VGCC tackles distance education across state lines
The Vance-Granville Community College board of trustees have gotten ahead of a crackdown on online courses and distance education Monday night.
Trustees approved a policy on quality in distance, online and hybrid learning.
Some states have begun talking about charging institutions in other states up to $30,000 for offering education to their residents, according to the college’s president, Stelfanie Williams.
“Basically what’s going on out in the distance education world is that states have become creative with legislation because they are realizing that students are crossing state lines to take distance education courses,” Williams said.
The policy states Vance-Granville will secure authorization from any state legally requiring it to do so before offering online classes to a student. It also outlines monitoring procedures for maintaining those authorizations.
“We are actually going through right now to evaluate each state and what it would cost to teach one of their students through distance education,” Vice President of institutional research and technology Kenneth Lewis Jr. said.
Williams said the community college will join the National Council for State Authorization Reciprocity Agreements, which seeks to set national standards to make it easier for students to take distance classes across state lines.
The board also is looking to amend its admission process so student residency is assessed before enrollment into online courses. The executive board will bring that amendment to the full board of trustees’ July meeting.
The board also approved a revised fee schedule to take effect in the fall.
Fees for licensure exams for an associate degree in nursing will increase from $600 to $800 while licensed practical nursing exam fees will increase from $500 to $600 as designated by the Assessment Technologies Institute.
The North Carolina Board of Education decreased GED diploma testing fees from $120 to $80.
The National Council Licensure Examination Review Course will decrease from $410 to $400 for associate degrees in nursing and $320 to $300 for a licensed practical nurse degree.
During the meeting, Vice President of finance and operations Steven Graham outlined the sustainability portion of the college’s strategic plan.
The sustainability report included purchasing energy-efficient and waste-limiting appliances and products, using flex fuel vehicles, and central heating and control units.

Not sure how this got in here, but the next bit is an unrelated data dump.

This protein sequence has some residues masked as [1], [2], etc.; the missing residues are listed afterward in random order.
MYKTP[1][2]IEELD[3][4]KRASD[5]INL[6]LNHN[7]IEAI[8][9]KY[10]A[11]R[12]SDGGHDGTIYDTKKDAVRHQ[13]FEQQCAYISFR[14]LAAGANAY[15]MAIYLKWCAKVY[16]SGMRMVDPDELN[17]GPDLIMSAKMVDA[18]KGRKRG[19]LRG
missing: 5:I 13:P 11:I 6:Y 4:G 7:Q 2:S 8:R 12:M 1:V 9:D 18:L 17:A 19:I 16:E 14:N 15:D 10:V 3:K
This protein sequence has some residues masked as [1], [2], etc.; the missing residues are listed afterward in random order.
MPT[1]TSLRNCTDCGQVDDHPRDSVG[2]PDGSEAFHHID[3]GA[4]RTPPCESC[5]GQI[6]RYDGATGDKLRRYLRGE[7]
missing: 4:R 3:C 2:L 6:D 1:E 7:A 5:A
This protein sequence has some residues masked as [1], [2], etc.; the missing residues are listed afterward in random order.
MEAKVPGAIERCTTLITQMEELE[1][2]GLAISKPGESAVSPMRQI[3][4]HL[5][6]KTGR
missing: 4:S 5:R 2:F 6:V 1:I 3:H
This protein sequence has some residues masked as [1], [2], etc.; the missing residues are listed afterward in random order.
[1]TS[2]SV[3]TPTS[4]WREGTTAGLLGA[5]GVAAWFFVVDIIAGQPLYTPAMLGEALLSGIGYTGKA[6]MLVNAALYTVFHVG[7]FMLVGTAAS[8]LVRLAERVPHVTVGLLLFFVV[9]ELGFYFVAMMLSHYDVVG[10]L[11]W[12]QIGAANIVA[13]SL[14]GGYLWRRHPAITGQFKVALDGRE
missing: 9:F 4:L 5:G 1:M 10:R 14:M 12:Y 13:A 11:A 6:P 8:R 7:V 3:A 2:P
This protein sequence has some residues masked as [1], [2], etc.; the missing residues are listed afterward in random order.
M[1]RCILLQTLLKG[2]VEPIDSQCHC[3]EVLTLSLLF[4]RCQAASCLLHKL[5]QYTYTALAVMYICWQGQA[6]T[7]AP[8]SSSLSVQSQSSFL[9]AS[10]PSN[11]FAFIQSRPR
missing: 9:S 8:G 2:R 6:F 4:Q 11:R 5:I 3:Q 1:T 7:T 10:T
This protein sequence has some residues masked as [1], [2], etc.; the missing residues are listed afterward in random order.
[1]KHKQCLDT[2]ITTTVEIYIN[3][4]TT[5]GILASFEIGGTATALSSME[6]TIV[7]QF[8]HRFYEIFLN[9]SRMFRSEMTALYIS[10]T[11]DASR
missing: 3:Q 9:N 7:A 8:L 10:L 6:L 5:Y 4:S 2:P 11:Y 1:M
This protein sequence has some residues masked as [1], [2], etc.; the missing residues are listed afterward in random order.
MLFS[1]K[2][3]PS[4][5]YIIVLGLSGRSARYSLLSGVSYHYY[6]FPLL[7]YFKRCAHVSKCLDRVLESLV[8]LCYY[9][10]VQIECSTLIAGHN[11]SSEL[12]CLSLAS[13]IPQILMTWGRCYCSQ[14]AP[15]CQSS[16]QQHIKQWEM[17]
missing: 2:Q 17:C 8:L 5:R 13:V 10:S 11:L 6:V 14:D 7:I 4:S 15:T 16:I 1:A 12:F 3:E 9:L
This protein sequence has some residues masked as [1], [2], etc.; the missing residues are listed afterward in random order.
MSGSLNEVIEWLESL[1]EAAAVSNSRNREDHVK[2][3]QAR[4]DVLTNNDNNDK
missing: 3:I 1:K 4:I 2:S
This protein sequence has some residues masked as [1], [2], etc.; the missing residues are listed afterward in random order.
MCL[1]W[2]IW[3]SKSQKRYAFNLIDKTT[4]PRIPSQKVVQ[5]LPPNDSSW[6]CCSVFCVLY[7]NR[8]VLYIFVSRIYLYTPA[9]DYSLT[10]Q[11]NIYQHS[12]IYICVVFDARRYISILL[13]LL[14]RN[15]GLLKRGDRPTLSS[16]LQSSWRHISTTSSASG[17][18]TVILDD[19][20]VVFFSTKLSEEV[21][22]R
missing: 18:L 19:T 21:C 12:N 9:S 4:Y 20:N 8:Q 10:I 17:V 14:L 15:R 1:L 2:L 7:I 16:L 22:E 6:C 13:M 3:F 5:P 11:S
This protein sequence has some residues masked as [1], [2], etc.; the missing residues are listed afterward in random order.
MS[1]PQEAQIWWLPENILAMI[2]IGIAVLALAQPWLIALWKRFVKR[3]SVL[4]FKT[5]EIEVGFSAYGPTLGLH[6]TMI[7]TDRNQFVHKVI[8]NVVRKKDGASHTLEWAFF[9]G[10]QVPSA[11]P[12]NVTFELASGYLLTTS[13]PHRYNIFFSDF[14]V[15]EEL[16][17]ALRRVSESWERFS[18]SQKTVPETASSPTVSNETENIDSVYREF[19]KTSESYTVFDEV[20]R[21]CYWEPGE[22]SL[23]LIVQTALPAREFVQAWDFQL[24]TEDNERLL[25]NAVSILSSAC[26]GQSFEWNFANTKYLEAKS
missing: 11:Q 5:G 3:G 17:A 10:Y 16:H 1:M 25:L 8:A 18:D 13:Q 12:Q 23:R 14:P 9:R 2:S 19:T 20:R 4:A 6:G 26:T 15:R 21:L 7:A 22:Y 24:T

“Our efforts have been great here as far as the sustainability that we have started here at the college.” Graham said. “We have maintained records of our progress, and this is really good for us.”
The 2012 Community College Energy Report ranked VGCC ninth in efficient energy consumption per full-time equivalent student.
Additionally, the 2014 energy consumption report showed from 2007-2008 to 2012-2013 Vance-Granville’s energy consumption decreased 21 percent and water use decreased 18 percent per square foot.
“As we try to incorporate this into our academic program, it is very important that we demonstrate that as an institute as well,” Williams said. “It’s also important that we are good stewards of the resources.”
Graham said the board will continue to look into transitioning the campuses’ to LED lighting sources both inside and outside and exploring opportunities for on-campus electric vehicle charging stations.
Some trustees wanted to see a breakdown of how sustainability was helping the college save money.
“When you talk about the environment, it’s not just an environmental piece; it’s an economic piece of sustainability as well,” trustee Abdul Sm Rasheed said. “A spreadsheet should show that, based on savings.”
Williams and Graham said they would start working on the long-term breakdown to bring back to the July meeting.
In other business:
• Building committee chair John Foster said the corporate campus, now to be referred to as Building 10, renovations are underway. Emergency responders and public enforcement classes will move to that building once renovations are complete.
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